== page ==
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‘Luckiest man in the world’ turns 90 today

John Sandlin
Special to the Mountain Eagle 
Thursday, Nov 19, 2009

Dr. Carey Gwin, who turns 90 today, considers himself “the luckiest man in the world,” and not just because his teen years included chances to meet the all-time greats of baseball, including Babe Ruth, Lou Gehrig, Bob Feller and Dizzy Dean.
“I’ve always said I was the luckiest man who ever lived,” said Gwin, who practiced family medicine in Jasper for 51 years, following in the footsteps of his father, the late Dr. P.E. Gwin of Sumiton.
When he was a student at Dora High School, Gwin’s older sister, Josephine, married a professional baseball player, “Ivy” Paul Andrews, who pitched middle relief for the New York Yankees, Boston Red Sox and St. Louis Browns.
Gwin would board a train in Dora and stay for a month each summer with his sister and brother-in-law in their apartment in what is now the Mayflower Hotel in New York City. He slept in a pull-down bed in the living room and watched the ball players come and go. Andrews played on the teams boasting Yankee sluggers Ruth and Gehrig and was inducted into the Alabama Sports Hall of Fame.
Gwin would board a train in Dora and stay for a month each summer with his sister and brother-in-law in their apartment in what is now the Mayflower Hotel in New York City. He slept in a pull-down bed in the living room and watched the ball players come and go. Andrews played on the teams boasting Yankee sluggers Ruth and Gehrig and was inducted into the Alabama Sports Hall of Fame.
Gwin recalls many anecdotes from the period, but his favorite is the time he met Dizzy Dean in St. Louis. Dean had an apartment in the same complex as Gwin’s sister.
“I was 14 years old and with my cousin when Dizzy Dean came in the lobby and bought us two big cigars. We were sitting in chairs smoking when Josephine came in and caught us smoking them. I thought she was going to kill us, but not really,” recalled Gwin with a smile.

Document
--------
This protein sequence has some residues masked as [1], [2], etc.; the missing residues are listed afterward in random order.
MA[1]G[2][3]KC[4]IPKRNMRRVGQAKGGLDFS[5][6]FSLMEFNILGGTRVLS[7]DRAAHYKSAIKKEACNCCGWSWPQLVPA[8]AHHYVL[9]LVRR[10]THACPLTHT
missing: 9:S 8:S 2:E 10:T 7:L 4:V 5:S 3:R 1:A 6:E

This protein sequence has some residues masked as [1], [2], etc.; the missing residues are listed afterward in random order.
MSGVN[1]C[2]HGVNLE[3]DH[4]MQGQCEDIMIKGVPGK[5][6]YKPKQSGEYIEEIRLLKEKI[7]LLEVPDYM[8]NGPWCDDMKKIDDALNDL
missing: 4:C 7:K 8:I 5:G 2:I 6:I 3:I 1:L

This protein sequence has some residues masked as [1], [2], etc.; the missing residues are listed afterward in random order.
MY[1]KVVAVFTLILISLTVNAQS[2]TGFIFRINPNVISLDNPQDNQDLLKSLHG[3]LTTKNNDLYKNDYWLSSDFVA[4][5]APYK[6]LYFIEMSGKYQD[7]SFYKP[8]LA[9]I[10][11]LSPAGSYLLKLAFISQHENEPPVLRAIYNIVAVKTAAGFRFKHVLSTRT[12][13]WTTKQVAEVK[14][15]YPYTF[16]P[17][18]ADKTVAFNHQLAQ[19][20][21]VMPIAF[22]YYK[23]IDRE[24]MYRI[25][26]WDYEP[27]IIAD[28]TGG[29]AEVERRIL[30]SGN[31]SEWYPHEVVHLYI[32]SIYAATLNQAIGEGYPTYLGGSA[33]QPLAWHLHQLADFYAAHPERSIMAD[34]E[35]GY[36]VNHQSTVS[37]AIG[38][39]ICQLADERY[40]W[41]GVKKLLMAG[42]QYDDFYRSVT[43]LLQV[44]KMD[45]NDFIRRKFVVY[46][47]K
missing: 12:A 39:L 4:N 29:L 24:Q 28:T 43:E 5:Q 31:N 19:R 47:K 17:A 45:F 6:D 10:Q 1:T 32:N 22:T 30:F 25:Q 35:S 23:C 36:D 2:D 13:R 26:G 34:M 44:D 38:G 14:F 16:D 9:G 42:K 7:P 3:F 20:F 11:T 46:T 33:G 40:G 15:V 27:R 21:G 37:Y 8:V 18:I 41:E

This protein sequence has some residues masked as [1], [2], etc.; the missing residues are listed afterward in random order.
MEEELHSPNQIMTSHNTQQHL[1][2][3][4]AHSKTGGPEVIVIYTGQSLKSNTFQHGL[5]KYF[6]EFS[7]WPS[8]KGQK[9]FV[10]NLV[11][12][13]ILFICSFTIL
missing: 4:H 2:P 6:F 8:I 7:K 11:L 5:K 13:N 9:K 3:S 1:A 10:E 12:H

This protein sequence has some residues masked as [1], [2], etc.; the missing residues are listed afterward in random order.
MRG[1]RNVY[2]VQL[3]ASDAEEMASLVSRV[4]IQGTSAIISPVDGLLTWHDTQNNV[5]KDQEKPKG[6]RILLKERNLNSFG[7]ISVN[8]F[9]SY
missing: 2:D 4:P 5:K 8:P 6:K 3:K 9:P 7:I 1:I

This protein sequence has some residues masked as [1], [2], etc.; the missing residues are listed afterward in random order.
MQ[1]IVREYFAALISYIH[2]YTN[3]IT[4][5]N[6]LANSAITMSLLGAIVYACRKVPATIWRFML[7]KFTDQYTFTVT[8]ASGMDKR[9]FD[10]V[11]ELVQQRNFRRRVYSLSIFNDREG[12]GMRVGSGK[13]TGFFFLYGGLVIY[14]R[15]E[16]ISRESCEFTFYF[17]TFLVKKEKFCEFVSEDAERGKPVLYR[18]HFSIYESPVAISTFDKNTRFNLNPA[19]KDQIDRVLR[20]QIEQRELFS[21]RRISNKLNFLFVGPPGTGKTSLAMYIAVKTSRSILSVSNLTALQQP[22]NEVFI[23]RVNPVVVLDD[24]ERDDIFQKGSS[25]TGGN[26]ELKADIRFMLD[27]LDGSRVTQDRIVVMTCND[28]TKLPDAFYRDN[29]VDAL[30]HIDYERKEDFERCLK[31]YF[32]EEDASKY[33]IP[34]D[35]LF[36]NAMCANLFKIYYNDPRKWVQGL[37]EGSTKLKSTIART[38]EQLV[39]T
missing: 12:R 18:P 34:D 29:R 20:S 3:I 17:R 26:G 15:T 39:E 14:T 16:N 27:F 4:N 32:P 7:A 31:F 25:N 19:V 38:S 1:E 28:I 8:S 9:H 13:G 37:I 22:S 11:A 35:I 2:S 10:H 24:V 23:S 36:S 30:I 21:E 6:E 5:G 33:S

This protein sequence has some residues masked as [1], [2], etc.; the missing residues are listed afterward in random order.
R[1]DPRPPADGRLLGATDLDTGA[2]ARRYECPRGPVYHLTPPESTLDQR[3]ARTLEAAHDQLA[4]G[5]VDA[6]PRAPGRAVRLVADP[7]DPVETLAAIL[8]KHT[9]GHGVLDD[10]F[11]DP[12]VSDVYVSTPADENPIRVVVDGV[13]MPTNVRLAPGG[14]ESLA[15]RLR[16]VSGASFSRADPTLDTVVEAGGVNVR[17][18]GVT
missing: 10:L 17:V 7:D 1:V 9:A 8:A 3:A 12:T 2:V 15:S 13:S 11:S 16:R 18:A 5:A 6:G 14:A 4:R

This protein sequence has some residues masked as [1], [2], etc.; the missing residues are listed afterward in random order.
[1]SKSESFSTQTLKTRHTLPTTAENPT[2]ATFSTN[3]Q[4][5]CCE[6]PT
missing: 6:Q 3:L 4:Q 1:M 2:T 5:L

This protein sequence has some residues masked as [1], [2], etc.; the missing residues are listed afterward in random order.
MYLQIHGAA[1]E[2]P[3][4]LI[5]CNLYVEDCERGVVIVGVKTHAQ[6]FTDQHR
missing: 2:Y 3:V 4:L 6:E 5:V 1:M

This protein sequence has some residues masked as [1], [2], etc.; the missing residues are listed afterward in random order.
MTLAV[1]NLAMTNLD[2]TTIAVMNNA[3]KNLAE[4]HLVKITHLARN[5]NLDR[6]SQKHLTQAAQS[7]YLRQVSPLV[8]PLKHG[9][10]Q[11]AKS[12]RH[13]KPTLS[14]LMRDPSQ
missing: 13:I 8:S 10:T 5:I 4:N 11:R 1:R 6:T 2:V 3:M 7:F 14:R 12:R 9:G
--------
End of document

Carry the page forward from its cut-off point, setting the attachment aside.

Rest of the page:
Gwin bonded quickly with all-star pitcher Bob Feller of the Cleveland Indians.
“He was a 19-year-old boy from Iowa, still a country boy and he was absolutely lonely for friends his age. I was a year younger and we hit it off. I had dinner at his place several times,” Gwin said.
Gwin’s sister became a social studies teacher at Dora and her husband ended his career as pitching coach for the Birmingham Barons.
Baseball figures aside, Gwin’s real hero was his father.
“I never thought about being anything but a doctor. My father was my best buddy,” said Gwin, who recalls the coal miners his father served paying $1.25 a month for complete medical coverage that included doctor’s visits and hospital stays. A man with a family would pay $1.50.
After graduating from Dora as valedictorian in 1938, Gwin earned his undergraduate degree from Howard College and his medical degree from Tulane, his father’s alma mater.
Gwin advises young people “to work hard and be responsible for what you do.”
“Work, make up your mind what you want to do and do it,” he said.
Gwin’s downtown practice included everything from repairing a broken wrist to delivering babies. During one 20-year period he averaged 150 babies a year, and exceeded 200 some years.
Gwin and his wife, Marie, have been married for 65 years and their union produced three children.
He met the love of his life when she was teaching at Dora and renting a room from the Andrews.
At first, Gwin told his father he would wait until he finished medical school before marriage. Then, he asked if he could marry after two years of school.
Then, he wanted to get married right after he passed anatomy class, halfway through his first year at Tulane.
“He said, “I don’t see why you two don’t just get married,” Gwin recalls his father saying.
Gwin boarded a train in New Orleans on a Friday, sat on a suitcase until he got to Walker County, got married, grabbed his new bride and they were back at Tulane on Monday in time for him to attend classes.
Marie is the sister of Jasper broadcasting legend J.L. Sartain.
Gwin has been a faithful member of Jasper’s First Baptist Church for decades, serving in practically every capacity over the years, including chairman of the board of deacons and the pastoral search committee.
This past week, Ernest Crump led Gwin’s Sunday School classmates in singing Happy Birthday for him.
“That was great, men,” Gwin beamed after the song, “now I’m going to try for 100.”

 

 
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